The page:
Take the 2-minute tour ×
Server Fault is a question and answer site for professional system and network administrators. It's 100% free, no registration required.

I'm trying to setup a development server at work that will ideally be able to test drive a couple of projects in PHP, Rails, or Django (not always running at the same time). I develop the apps locally on a Mac and then I'll put the projects up on this server for testing with my actual users (non-techies) before deploying to a production server.

My problem is that we have a very poor internet connection (almost negligible) at work and doing the usual apt-get/yum/ports (make, clean, install) processes for setting up servers always get their packages from online repositories somewhere. I know I could probably download the source and then compile them myself but that's going to be too much of a hassle for me.

I'm thinking about two solutions:

Plan A:

Run a server VM on my Mac and then use this VM as the source repository for the offline server. I've read about Ubuntu's apt-proxy and it seems to be good enough though I haven't tried it yet.

I'm not sure if this is possible but can I simply do apt-get install nginx --downloadonly so that the package and its dependencies will be downloaded into my VM and my server can use the VM as the source repo for apt-get?

Plan B:

Run a server VM on my Mac (which I can setup/update easily when I'm home) and then clone the VM to the offline development server. Maybe I should simply make the server a VM host so I can simply copy the VM over.

I think this is okay for the first-time setup but subsequent updates will take too long (cloning the VM image).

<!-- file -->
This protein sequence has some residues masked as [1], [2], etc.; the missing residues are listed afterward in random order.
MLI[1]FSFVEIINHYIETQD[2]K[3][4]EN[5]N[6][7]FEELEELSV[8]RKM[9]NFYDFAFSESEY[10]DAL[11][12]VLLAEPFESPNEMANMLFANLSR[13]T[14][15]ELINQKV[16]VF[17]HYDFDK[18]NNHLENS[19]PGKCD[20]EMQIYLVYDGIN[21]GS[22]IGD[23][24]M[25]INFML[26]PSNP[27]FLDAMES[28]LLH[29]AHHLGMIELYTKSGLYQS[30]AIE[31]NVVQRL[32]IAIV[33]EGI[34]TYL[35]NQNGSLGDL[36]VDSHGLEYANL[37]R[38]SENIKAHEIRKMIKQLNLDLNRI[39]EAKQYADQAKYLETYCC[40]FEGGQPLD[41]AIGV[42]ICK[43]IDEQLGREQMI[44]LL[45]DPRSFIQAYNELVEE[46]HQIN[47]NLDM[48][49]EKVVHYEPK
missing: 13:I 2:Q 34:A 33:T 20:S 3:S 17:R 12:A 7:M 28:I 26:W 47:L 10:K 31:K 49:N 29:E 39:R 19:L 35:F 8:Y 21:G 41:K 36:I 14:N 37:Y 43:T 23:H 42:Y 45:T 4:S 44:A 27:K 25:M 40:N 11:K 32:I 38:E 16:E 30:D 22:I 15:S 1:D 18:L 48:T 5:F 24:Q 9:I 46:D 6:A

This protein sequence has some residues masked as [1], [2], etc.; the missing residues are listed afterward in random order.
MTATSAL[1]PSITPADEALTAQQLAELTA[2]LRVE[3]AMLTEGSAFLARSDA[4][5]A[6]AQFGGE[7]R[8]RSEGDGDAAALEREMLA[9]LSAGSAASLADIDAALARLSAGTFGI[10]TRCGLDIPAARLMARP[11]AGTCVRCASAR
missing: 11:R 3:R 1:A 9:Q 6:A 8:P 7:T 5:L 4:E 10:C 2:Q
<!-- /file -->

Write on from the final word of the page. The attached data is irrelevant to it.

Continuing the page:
If I was working on Windows, I imagine it'd be easier because most services have an installer file that I can download and then run at the server.

If you could suggest another way, it would be much appreciated.

Update:

From Michael Hampton's answer, I found a possible solution which is apt-cacher.

I also found this page on Ubuntu's website.

I wonder if there is a better tool than this one.

share|improve this question
add comment

4 Answers 4

Consider using apt-mirror to create a local mirror.

share|improve this answer
    
Apt-mirror requires 15GB for the entire repository. I don't need to mirror the entire repository. Thanks for the link though. It pointed me to apt-cacher. –  dashmug Oct 23 '12 at 21:07
    
What else are you doing with that 3TB drive? :) –  Michael Hampton Oct 23 '12 at 21:08
    
I didn't mention anything about a 3TB drive. That server is simply a re-purposed i7 Desktop with 4GB Ram and 500GB HD. Not really an ideal server but I'll make do with it. –  dashmug Oct 23 '12 at 21:12
add comment

You could look into apt-offline(see debian-administration.org) ...

share|improve this answer
add comment

I'm running small Ubuntu devel virtual on VMware Fusion. 4GB disk and 512MB RAM is enough for development. Network of VM is in NAT mode, so I can access it even when not on Internet. I also configured AFPd so I can edit files directly mounting share. As far as I'm doing Django only that way setup is as following... Django app running under some user account I created, that user homedir is also a virtualenv root (loaded on login), I use that user to login to AFP. When new project I just clone template machine and create new user account + virtualenv. Installing to VMware Ubuntu chooses kernel that holds main virtualisation abilities... thus XEN, KVM, VMware. Deploymnet should then be DevOps way... just copying VM files to cloud and starting it online (maybe conversion of disk file or its growing to production size).

share|improve this answer
add comment

I use apt-cacher for a private cloud and just use the defaults and it just works. I'm a big fan. You'll have to update your sources.list unless they are installed using the location of your apt-cacher.

share|improve this answer
add comment

Your Answer

 
discard

By posting your answer, you agree to the privacy policy and terms of service.

Not the answer you're looking for? Browse other questions tagged or ask your own question.